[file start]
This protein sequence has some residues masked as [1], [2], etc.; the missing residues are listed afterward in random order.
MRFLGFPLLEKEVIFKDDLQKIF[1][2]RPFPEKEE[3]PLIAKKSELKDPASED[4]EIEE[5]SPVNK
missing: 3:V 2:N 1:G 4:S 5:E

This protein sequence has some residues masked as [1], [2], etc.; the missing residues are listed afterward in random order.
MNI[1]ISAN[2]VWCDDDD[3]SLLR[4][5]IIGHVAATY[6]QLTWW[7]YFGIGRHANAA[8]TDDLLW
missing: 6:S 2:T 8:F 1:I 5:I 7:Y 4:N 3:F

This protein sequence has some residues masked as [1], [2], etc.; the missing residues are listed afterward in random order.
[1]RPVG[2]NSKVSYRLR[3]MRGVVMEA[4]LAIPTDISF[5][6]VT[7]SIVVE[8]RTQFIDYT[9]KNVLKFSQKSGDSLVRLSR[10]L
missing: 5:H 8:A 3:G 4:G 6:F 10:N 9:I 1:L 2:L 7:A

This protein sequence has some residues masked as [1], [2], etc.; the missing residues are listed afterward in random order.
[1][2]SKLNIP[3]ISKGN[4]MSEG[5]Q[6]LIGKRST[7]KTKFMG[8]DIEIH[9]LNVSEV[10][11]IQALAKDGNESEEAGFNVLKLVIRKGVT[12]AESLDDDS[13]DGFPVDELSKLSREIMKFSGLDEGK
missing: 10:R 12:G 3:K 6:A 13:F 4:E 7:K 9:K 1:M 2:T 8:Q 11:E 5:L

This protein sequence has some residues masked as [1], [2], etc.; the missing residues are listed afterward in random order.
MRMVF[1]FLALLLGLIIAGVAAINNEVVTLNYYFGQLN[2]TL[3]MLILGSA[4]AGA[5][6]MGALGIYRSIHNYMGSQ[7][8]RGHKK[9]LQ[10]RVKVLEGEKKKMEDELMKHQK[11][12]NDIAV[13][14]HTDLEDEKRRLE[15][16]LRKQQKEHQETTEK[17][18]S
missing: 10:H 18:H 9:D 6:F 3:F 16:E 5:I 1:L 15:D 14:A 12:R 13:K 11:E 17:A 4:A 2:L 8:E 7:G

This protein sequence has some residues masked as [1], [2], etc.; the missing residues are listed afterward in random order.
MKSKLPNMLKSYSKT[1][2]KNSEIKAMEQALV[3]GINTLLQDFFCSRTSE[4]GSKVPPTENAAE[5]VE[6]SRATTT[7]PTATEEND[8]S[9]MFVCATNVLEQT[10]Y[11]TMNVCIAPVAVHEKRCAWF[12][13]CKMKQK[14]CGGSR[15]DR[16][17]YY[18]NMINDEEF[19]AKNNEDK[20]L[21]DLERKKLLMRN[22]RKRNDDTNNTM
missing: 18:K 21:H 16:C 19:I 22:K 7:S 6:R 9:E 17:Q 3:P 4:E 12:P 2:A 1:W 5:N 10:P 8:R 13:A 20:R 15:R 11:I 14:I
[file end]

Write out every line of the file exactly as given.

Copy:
This protein sequence has some residues masked as [1], [2], etc.; the missing residues are listed afterward in random order.
MRFLGFPLLEKEVIFKDDLQKIF[1][2]RPFPEKEE[3]PLIAKKSELKDPASED[4]EIEE[5]SPVNK
missing: 3:V 2:N 1:G 4:S 5:E

This protein sequence has some residues masked as [1], [2], etc.; the missing residues are listed afterward in random order.
MNI[1]ISAN[2]VWCDDDD[3]SLLR[4][5]IIGHVAATY[6]QLTWW[7]YFGIGRHANAA[8]TDDLLW
missing: 6:S 2:T 8:F 1:I 5:I 7:Y 4:N 3:F

This protein sequence has some residues masked as [1], [2], etc.; the missing residues are listed afterward in random order.
[1]RPVG[2]NSKVSYRLR[3]MRGVVMEA[4]LAIPTDISF[5][6]VT[7]SIVVE[8]RTQFIDYT[9]KNVLKFSQKSGDSLVRLSR[10]L
missing: 5:H 8:A 3:G 4:G 6:F 10:N 9:I 1:L 2:L 7:A

This protein sequence has some residues masked as [1], [2], etc.; the missing residues are listed afterward in random order.
[1][2]SKLNIP[3]ISKGN[4]MSEG[5]Q[6]LIGKRST[7]KTKFMG[8]DIEIH[9]LNVSEV[10][11]IQALAKDGNESEEAGFNVLKLVIRKGVT[12]AESLDDDS[13]DGFPVDELSKLSREIMKFSGLDEGK
missing: 10:R 12:G 3:K 6:A 13:F 4:E 7:K 9:K 1:M 2:T 8:Q 11:E 5:L

This protein sequence has some residues masked as [1], [2], etc.; the missing residues are listed afterward in random order.
MRMVF[1]FLALLLGLIIAGVAAINNEVVTLNYYFGQLN[2]TL[3]MLILGSA[4]AGA[5][6]MGALGIYRSIHNYMGSQ[7][8]RGHKK[9]LQ[10]RVKVLEGEKKKMEDELMKHQK[11][12]NDIAV[13][14]HTDLEDEKRRLE[15][16]LRKQQKEHQETTEK[17][18]S
missing: 10:H 18:H 9:D 6:F 3:F 16:E 5:I 1:L 15:D 14:A 12:R 13:K 11:E 17:A 4:A 2:L 8:E 7:G

This protein sequence has some residues masked as [1], [2], etc.; the missing residues are listed afterward in random order.
MKSKLPNMLKSYSKT[1][2]KNSEIKAMEQALV[3]GINTLLQDFFCSRTSE[4]GSKVPPTENAAE[5]VE[6]SRATTT[7]PTATEEND[8]S[9]MFVCATNVLEQT[10]Y[11]TMNVCIAPVAVHEKRCAWF[12][13]CKMKQK[14]CGGSR[15]DR[16][17]YY[18]NMINDEEF[19]AKNNEDK[20]L[21]DLERKKLLMRN[22]RKRNDDTNNTM
missing: 18:K 21:H 16:C 19:I 22:K 7:S 6:R 9:E 17:Q 3:P 4:E 12:P 2:A 1:W 5:N 10:P 8:R 13:A 20:R 15:R 11:I 14:I